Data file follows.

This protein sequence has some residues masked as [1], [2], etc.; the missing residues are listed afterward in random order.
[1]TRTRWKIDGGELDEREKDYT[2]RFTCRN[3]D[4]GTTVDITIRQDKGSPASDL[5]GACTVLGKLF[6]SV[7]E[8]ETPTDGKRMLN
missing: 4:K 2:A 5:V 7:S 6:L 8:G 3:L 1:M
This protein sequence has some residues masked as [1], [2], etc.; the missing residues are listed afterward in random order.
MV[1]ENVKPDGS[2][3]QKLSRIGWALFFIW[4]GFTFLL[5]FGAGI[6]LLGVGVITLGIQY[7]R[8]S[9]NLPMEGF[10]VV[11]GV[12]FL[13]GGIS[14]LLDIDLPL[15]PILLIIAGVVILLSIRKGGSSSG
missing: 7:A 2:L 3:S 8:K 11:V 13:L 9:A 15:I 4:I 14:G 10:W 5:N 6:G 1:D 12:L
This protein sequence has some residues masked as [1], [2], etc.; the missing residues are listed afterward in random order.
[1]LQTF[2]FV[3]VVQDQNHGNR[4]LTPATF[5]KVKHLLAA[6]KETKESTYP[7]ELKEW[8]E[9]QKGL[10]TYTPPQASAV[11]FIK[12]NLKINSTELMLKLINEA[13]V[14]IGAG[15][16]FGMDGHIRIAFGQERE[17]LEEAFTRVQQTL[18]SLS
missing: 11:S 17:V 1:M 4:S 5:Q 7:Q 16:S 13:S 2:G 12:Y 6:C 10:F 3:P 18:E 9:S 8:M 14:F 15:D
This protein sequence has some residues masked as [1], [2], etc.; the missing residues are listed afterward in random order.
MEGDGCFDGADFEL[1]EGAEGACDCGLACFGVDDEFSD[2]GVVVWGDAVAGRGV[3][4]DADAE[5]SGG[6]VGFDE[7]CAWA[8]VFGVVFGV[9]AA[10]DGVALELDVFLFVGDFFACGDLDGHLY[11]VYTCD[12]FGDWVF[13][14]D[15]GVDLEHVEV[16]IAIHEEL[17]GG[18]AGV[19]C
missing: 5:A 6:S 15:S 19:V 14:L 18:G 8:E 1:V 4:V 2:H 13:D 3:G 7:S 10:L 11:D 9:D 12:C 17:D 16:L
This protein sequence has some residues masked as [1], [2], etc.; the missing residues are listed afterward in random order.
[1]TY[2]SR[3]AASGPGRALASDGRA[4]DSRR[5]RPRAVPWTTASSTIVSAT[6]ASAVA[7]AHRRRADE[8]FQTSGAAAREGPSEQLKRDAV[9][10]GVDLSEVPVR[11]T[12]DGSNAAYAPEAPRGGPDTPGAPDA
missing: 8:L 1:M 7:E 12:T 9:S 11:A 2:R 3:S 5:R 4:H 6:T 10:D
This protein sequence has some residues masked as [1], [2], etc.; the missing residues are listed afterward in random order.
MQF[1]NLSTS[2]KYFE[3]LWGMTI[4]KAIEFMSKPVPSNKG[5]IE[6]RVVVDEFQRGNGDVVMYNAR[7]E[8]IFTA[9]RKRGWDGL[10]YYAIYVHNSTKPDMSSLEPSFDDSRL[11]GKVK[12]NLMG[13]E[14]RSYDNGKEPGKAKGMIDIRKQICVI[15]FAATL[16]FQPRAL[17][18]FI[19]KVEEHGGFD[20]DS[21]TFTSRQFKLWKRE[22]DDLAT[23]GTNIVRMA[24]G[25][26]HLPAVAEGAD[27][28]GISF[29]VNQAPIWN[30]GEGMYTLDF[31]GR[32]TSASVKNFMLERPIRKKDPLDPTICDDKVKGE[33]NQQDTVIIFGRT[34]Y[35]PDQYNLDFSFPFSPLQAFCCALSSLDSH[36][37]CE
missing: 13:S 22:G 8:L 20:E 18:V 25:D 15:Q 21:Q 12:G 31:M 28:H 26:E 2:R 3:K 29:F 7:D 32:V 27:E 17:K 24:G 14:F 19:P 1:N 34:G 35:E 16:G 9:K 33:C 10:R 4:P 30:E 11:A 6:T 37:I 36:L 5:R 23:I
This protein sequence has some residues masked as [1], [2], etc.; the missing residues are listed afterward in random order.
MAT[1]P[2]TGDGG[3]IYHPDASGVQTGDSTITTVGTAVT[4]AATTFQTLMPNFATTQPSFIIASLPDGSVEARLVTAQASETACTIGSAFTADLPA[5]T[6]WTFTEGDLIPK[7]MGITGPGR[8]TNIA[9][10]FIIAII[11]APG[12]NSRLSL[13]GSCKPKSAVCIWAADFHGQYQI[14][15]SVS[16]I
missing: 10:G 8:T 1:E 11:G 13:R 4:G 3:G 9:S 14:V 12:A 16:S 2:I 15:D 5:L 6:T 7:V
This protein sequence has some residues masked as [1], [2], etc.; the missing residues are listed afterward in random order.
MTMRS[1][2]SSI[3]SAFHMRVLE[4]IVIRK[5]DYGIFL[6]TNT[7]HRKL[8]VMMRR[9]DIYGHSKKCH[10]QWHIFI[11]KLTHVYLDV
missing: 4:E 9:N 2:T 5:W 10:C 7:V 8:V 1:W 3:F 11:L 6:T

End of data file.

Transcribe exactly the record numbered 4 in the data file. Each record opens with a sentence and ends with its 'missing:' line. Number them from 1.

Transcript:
This protein sequence has some residues masked as [1], [2], etc.; the missing residues are listed afterward in random order.
MEGDGCFDGADFEL[1]EGAEGACDCGLACFGVDDEFSD[2]GVVVWGDAVAGRGV[3][4]DADAE[5]SGG[6]VGFDE[7]CAWA[8]VFGVVFGV[9]AA[10]DGVALELDVFLFVGDFFACGDLDGHLY[11]VYTCD[12]FGDWVF[13][14]D[15]GVDLEHVEV[16]IAIHEEL[17]GG[18]AGV[19]C
missing: 5:A 6:S 15:S 19:V 14:L 18:G 8:E 1:V 4:V 2:H 13:D 3:G 7:S 10:L 11:D 9:D 12:C 17:D 16:L